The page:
Time to sharpen your fictional whetstones!
Old poetry is laden with the baggage of centuries of hidden metaphor and archaic references. New poetry is prone to abstraction and whimsical laziness. But poetry deserves our consideration as an art form nonetheless. After all, all the music we love is poetry, and all the fun little things we can do with language are best done in poetic form.
Submitted for your consideration, a candidate for the “unlikely sentence exemplar” award.
I see that this is a thing now. I can’t articulate a good objection to it.
But that doesn’t mean I can’t still be grumpy about it.
The legal writing in Obergefell v. Hodges is both a model and a caution for future writers, especially those who, like lawyers, would write to persuade.
It’s that time of year again.
“Ass in seat. There’s no other way to be a writer but ass in seat.”
by James Hanley
It’s the last session of class. What runs through the adjunct professor’s mind?
Burt Likko’s contrarian friend offers a counterpoint to our front pager’s well-known dislike of Twitter as a medium of expression.
Kyle Cupp explains why he doesn’t worry about leading others astray when he writes critically or questioningly about religion.
Many times in the past when I’ve written of the Declaration of Independence, I’ve emphasized that it is not law. The Constitution is law, but not the Declaration, which is a political document. This causes a lot of anxiety in people looking to cite the Declaration as though it were some kind of a trump…
I really wanted Man of Steel to be fun movie. And at times, it was. It was worth the matinee price. [Continued at NaPP]
Does the Fourth Amendment allow law enforcement to gather an arrestee’s genetic sequence and compare it with a large FBI database of genetic material gathered from old, unsolved crimes? [Continued at NaPP]
1. “In sum” What It Says About You: “Things are so slipshod in this piece that you wouldn’t notice the summary unless I signposted it.” 2. “Thus” What It Says About You: “In case you hadn’t noticed, this sentence is preceded by another sentence.” 3. “As a result” What It Says About You: See #2. 4. “Indeed” What It Says About…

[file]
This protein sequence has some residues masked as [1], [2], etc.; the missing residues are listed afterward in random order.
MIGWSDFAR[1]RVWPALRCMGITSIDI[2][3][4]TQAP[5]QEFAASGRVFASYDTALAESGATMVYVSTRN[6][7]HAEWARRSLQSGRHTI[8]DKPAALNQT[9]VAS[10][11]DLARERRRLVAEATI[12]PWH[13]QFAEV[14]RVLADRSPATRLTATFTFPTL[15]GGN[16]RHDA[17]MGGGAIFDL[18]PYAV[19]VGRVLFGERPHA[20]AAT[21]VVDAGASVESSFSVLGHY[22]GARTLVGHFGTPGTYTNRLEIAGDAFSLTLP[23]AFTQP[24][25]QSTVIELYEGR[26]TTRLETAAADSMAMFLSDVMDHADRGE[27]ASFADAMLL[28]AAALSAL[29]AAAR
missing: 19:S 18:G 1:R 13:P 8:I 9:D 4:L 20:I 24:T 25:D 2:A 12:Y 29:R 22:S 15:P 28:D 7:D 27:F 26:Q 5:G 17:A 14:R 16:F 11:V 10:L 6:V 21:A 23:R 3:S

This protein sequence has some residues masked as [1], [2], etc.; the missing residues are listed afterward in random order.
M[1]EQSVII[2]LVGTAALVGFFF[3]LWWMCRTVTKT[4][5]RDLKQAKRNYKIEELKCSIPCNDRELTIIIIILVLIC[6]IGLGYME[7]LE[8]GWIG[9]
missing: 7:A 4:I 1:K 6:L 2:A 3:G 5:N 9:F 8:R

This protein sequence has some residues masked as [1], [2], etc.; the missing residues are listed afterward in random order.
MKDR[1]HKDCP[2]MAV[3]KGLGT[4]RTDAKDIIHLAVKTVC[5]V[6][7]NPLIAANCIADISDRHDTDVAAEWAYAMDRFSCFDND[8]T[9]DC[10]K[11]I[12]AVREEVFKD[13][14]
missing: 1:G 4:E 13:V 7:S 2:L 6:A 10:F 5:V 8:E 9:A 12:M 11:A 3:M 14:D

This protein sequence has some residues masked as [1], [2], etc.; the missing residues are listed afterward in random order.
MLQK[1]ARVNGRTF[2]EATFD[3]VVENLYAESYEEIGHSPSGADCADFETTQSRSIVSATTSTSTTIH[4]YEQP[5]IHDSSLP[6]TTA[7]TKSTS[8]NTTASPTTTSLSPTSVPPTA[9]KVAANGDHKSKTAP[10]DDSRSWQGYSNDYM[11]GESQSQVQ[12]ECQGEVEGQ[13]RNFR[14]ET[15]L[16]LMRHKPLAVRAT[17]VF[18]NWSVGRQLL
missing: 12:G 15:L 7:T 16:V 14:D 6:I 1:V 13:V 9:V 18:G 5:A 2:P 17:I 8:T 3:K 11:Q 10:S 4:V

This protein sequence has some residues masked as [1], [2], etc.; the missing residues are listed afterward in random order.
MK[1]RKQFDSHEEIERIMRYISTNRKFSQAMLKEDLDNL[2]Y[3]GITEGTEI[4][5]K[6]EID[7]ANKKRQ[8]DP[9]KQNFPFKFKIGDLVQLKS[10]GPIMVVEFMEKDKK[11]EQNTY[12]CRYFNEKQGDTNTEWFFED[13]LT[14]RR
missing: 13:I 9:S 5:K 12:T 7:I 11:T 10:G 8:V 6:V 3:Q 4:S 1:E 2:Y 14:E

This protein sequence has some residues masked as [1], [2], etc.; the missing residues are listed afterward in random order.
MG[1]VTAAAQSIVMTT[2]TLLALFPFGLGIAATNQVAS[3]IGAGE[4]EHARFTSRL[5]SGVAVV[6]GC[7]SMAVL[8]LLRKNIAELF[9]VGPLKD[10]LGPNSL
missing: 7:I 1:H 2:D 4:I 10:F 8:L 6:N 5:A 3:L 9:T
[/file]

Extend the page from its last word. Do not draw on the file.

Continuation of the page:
Alan Jacobs, writing at TheAtlantic.com: [O]ne of the illusions most common to writers — an illusion that may make the long slow slog of writing possible, for many people — is that an enormous audience is out there waiting for the wisdom and delight that I alone can provide, and that the Publishing System is a giant…
On behalf of the League, we’d like to invite everyone and anyone to subscribe to our weekly update, The Retroactive Table of Contents. Each week the League publishes between thirty and forty political editorials, cultural musings, arts and entertainment reviews, philosophical ponderings, personal essays and a whole lot more. Most of these are short or…
So, I’ve discovered in my blogging of late that adding pictures to posts can really liven up a blog. It adds value at the margin.
Are readers may enjoy the thoughts, and concepts, explicated within this humorous essay from “The Chronicle of Higher Education.” While your at it, Jason Peters’ Undergraduate Writing Seminar is also very funny.
The Old Ones have spoken . . . or rather, this incredibly unreliable website has determined I’m a bad Lovecraft knock-off. Sound off in comments with your own results (via).
Of the many reactions to commentary over Avatar, my least favorite goes something like this:
Despite Will’s take on the Washington Post’s “Next Top Pundit” contest, I thought it sounded like a pretty neat way to gain some exposure. I mean, no matter which way you look at it, for a young writer, being given even the chance to compete for a column is a great way to get a…